Portraits In the Flow...

Christophe Douady, Main Coordinator of the H2O'Lyon Project

►Who are you and what is your background ?

My name is Christophe Douady, I am a professor at the University Claude Bernard Lyon 1 and a phylogeneticist by training. My work consists in describing biodiversity and in particular the kinship relationships that exist between all biological species. Today I am director of the Laboratory of Ecology of Natural and Anthropic Hydrosystems whose main objective is to understand the functioning, role and evolution of biodiversity and hydrosystems. My background is largely linked to a high degree of mobility during my initial training (Universities of Tours, La Rochelle, National Museum of Natural History, University of Montpellier, Queen's University Belfast, University of California Riverside, GSK Pennsylvania, Dalhousie University...) which convinced me of the importance of international exchanges in training and research.

► What motivated you to set up the H2O'Lyon project ?

The call for projects for the creation of university research schools stated that it wanted to create French-style graduate schools whose objective would be to strengthen the link between training and research, to enhance the thematic strengths of the establishments and to contribute to the international influence and attractiveness of the country. Because the link between training and research is at the heart of my mission as a teacher-researcher, because the water and watershed science research community in Lyon has been internationally recognized for its multidisciplinary approaches for nearly 40 years, and because my background as well as that of my colleagues demonstrates every day the added value of " pluriculturality ". With the strong support of my colleagues and my institution, I finally and quite logically embarked on this adventure.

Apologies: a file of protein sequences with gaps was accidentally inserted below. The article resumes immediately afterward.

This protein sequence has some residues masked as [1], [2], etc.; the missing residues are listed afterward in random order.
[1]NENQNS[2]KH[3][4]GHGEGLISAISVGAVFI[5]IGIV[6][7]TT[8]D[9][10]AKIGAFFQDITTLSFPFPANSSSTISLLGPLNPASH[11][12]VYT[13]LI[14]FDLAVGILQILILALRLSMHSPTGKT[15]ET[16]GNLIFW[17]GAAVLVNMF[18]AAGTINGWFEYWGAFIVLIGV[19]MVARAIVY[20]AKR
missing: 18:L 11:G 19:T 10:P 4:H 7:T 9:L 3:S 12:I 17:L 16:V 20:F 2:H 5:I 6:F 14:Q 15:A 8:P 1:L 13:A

► What do you think the co-coordination brings to the project ?

In a completely different context, Mikhail Gorbachev declared that negotiations and collective work are needed to find the realistic balance of interests on which only a solid peace can be based (Madrid Conference 1991). I am firmly convinced that collective work, the confrontation of the diversity of points of view, statutes, missions and genders, is indispensable for balanced governance. At H2O'Lyon, balanced governance and benevolent collegiality do not rhyme with consensus but aim to develop radical cooperation. Cooperation is the richness of the French university system, it is undoubtedly one of the causal factors of its creativity. And it is precisely this creativity that we intend to put at the service of environmental challenges that we can no longer ignore.

► How is the international, transdisciplinary and co-construction aspect articulated with practitioners in H2O'Lyon actions and in the training offer for students ?

Over the last 40 years we have learned to develop interdisciplinary research in the framework of programs co-constructed with practitioners and learned to valorize this work in the best international vectors. The added value, but also the greatest challenge, of the H2O'Lyon Graduate School is therefore to succeed in this hybridization in the training of future professionals, academic or not, in the sector. If in fact an empirical know-how exists in our community to cross internationalization, interdisciplinarity and co-construction, we must now theorize and teach it so that the new generations do not reproduce the path (and mistakes) of their predecessors, but on the contrary, they can *sit on their shoulders.

*Litteraly translated French expression